Jane Martinson in New York
Wednesday May 3, 2000
Internet service providers in the US were yesterday celebrating a supreme court ruling that gave them full protection against any libellous or abusive message sent over the web.
Advocates for free speech backed the US ruling, which puts internet service providers (ISPs) on the same footing as telephone companies as message carriers.
Stewart Baker, a partner at Steptoe & Johnson, a Washington law firm, said US companies that operate in Britain, such as America Online, could now apply to domestic courts if they were held liable under British laws. "This is not going to disappear as a legal issue," he said.
British law is still unclear on the issue. Two months ago Demon Internet paid Laurence Godfrey, a physicist and university lecturer, £15,000 plus legal fees of around £250,000 because he was the subject of allegedly libellous bulletin-board postings.
Although an out-of-court settlement, the Demon case was widely interpreted as a warning to British ISPs and web publishers. Within days of the settlement, British ISPs closed two websites - a gay site called Outcast and an anti-censorship site that claimed that Outcast's closure had been "Godfrey's first victim".
Mr Baker said the British position could harm free speech on the internet as it gives an economic incentive for companies to withdraw messages as soon as a complaint is made, whether or not they are libellous.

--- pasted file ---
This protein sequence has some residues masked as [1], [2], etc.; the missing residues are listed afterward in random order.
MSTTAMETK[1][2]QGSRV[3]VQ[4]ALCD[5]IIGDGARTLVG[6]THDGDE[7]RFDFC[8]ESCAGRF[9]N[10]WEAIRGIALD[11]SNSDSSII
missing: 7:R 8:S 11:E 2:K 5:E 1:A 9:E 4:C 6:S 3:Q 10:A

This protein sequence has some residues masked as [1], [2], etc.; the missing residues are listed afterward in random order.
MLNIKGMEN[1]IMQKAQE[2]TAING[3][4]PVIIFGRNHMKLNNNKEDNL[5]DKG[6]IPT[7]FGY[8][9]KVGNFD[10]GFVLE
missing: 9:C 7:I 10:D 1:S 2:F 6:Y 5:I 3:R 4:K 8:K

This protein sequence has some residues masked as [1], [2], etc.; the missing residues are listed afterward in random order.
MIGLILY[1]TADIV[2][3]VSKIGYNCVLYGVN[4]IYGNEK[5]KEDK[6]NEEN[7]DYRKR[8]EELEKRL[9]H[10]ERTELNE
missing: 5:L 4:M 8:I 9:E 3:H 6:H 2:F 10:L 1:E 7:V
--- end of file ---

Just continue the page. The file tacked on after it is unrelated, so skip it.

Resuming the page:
"If they leave the message up they will either pay damages or lawyers," said Mr Baker. "If they take it down, nothing happens."
In the US on Monday, the supreme court upheld a previous ruling against a former boy scout who sought damages from the ISP Prodigy.
Alexander Lunney sued Prodigy after an impostor used his name to send threatening and profane messages to some of his neighbours in Westchester county. At the time, in 1994, Mr Lunney was 15 years old. One of the emails, sent to a local boy scout troop leader, was headlined: "HOW I'M GOING TO KILL YOU."
Following complaints from the recipients, Prodigy told Mr Lunney it was terminating his account "due to the transmission of obscene, abusive, threatening and sexually explicit material". But Mr Lunney was not even a Prodigy member.
A ruling by the New York court of appeals supported Prodigy's defence that it was not liable for messages sent over its system. "The public would not be well served by compelling an [ISP] to examine and screen millions of e-mail communications, on pain of liability for defamation," it said."We are unwilling to deny Prodigy the common law qualified privilege afforded to telephone and telegraph companies."
A disappointed Robert Lunney, the father of the plaintiff, criticised "the imperfect world" of the US legal system. "You and I can be the victim of something like this tomorrow _ The courts have given the internet providers full immunity," he said.
A Demon spokesperson, defending the company before its settlement in the Godfrey case, said: "If someone insulted you in a pub, would you sue the pub owner for housing the defamatory remark?"